ORIGINAL RESEARCH article
Incidence, Demographics, and Outcomes of Penetrating Trauma in Sweden During the Past Decade
- 1Department of Neuroscience, Karolinska Institutet, Stockholm, Sweden
- 2Department of Clinical Science and Education Södersjukhuset, Karolinska Institutet, Stockholm, Sweden
- 3Department of Social Work and Criminology, University of Gävle, Gävle, Sweden
- 4Institute for Future Studies, Stockholm, Sweden
- 5Department of Surgical Sciences, Uppsala University, Uppsala, Sweden
- 6Department of Neuroscience, Section for Neurosurgery, Uppsala University, Uppsala, Sweden
Trauma injury is the sixth leading cause of death worldwide, and interpersonal violence is one of the major contributors in particular regarding injuries to the head and neck. The incidence, demographics, and outcomes of penetrating trauma reaching hospitals in Sweden are not known. We report the largest, nationwide epidemiological study of penetrating injuries in Sweden, using the Swedish Trauma Registry (SweTrau). A multi-center retrospective descriptive study of 4,776 patients was conducted with penetrating injuries in Sweden, between 2012 and 2018. Due to the increase in coverage of the SweTrau registry during the same period, we chose to analyze the average number of cases for the time intervals 2013–2015 and 2016–2018 and compare those trends to the reports of the Swedish National Council for Crime Prevention (Brå) as well. A total of 663 patients had Injury Severity Score (ISS) ≥ 15 at admission and were included in the study. Three hundred and sixty-eight (55.5%) were stab wounds (SW), 245 (37.0%) gunshot wounds (GSW), and 50 (7.5%) other traumas. A majority of the cases involved injuries to the head, neck, and face. SW increased from 145 during 2013–2015 to 184 during the second period of 2016–2018. The increase was greater for GSW from 92 to 141 during the same respective periods. This trend of increase over time was also seen in head, neck, and face injuries. The 30-day mortality was unaffected (48–47%) in GSW and trended toward lower in SW (24–21%) when comparing 2013–2015 with 2016–2018. Patients with head trauma had 45% mortality compared to 18% for non-head trauma patients. Head trauma also resulted in worse outcomes, only 13% had Glasgow outcome score (GOS) 5 compared to 27% in non-head trauma. The increasing number of cases of both SW and GSW corresponded well with reports from Brå although further studies also are needed to address deaths outside of hospitals and not registered at the SweTrau. The majority of cases had injuries to the head, neck, and face and were associated with higher mortality and poor outcomes. Further studies are needed to understand the contributing factors to these worse outcomes in Sweden and whether more targeted trauma care of these patients can improve outcomes.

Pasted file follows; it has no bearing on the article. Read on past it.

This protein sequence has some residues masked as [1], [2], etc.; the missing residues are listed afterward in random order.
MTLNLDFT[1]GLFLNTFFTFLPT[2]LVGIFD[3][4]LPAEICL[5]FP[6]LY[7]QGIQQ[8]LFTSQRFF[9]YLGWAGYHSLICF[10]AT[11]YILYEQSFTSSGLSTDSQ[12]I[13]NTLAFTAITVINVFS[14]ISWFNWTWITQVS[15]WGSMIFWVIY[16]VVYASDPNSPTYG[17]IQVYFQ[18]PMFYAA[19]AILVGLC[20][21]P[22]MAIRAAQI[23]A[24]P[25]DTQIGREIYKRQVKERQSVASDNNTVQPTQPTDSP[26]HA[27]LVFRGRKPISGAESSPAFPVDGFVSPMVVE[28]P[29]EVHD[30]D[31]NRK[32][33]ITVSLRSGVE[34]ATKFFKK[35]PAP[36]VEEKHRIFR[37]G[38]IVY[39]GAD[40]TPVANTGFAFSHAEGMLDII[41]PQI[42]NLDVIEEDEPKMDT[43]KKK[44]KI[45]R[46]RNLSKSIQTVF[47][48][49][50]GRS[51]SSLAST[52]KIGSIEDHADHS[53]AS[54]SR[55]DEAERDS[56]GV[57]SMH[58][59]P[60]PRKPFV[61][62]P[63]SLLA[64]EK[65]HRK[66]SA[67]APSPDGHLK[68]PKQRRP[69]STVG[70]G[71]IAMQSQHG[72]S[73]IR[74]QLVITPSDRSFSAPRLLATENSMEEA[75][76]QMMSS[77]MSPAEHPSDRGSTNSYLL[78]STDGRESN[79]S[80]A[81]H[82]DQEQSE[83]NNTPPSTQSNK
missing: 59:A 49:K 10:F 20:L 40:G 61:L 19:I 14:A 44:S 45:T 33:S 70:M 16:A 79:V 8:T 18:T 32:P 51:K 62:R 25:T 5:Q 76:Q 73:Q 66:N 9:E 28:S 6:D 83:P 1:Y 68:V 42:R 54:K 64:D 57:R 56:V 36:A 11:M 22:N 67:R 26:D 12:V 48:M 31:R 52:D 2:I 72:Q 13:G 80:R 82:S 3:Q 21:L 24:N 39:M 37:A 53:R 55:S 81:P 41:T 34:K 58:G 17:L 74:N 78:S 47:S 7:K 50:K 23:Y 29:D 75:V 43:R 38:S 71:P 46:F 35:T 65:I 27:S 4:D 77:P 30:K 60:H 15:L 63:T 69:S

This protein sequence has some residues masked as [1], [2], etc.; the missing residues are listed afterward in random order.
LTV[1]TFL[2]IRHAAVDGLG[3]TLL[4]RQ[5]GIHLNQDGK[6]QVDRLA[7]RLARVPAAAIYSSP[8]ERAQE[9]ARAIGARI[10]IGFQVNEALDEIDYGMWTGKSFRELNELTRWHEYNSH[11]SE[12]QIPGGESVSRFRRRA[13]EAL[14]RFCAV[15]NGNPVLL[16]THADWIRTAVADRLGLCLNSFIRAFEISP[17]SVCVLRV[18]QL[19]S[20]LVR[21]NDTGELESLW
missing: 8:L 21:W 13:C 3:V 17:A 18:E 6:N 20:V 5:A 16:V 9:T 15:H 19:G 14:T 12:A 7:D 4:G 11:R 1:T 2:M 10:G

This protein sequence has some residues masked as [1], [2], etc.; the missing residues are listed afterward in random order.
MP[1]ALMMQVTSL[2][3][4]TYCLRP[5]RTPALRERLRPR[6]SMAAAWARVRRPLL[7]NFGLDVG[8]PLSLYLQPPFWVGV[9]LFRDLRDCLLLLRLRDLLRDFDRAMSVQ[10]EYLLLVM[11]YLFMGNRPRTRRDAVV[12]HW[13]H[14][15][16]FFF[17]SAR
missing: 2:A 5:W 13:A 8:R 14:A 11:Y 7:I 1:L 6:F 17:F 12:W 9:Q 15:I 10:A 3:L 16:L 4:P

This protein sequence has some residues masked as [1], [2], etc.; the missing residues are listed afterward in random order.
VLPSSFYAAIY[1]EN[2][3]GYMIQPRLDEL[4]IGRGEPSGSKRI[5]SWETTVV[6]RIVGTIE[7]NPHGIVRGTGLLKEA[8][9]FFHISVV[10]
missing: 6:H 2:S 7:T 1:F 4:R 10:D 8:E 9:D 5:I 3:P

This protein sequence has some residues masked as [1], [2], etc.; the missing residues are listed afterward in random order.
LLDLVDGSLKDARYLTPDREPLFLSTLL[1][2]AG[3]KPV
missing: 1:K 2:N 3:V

Traumatic injury is the overall leading cause of death under 45 years of age worldwide resulting in an annual worldwide death toll of more than 5.8 million people. The trauma population has a low mean age, and more than two-thirds of patients are completely healthy before the traumatic event (1–3). The predominant cause of death is due to head and neck injuries followed by bleeding as the second most frequent cause (4, 5). Although the mechanism of injury may vary by region, interpersonal violence is one of the top three causes of traumatic injuries (6). The presence of illegal weapons and gun violence is increasing challenges in European countries (7), and there is a concern that injuries and deaths caused by violent actions are increasing, but only a few European epidemiological studies of civilian penetrating injuries have been published (8, 9). The rate of firearm-related homicide victimization among men aged 15–29 years is higher in Sweden compared to other Western European countries (10). The Swedish National Council for Crime Prevention (Brå) reports that the number of cases of lethal violence from firearms has more than doubled, from 17 cases in 2011 to 45 total cases in 2019 (11). Furthermore, Sweden has a larger proportion of homicide from firearms (35%) compared to the overall European level (13%) (10), and one trauma center in Sweden reported a significant increase in firearm injuries between 2005 and 2016 (12). However, the national incidence and demographics of penetrating trauma reaching trauma care in Sweden are not known, and the healthcare management and outcomes of these penetrating injuries have not been reported in the scientific literature. The aim of this study was to investigate trends and characteristics in the distribution of penetrating trauma in Sweden during 2012–2018 and in particular penetrating injuries to the head and neck. Data were derived from Swedish Trauma Registry (SweTrau), the national trauma registry in Sweden. The primary outcome was the incidence of penetrating injuries during the study period, and secondary outcomes were 30-day mortality, injury locations, emergency procedures, age/sex demographics, and day/time distributions.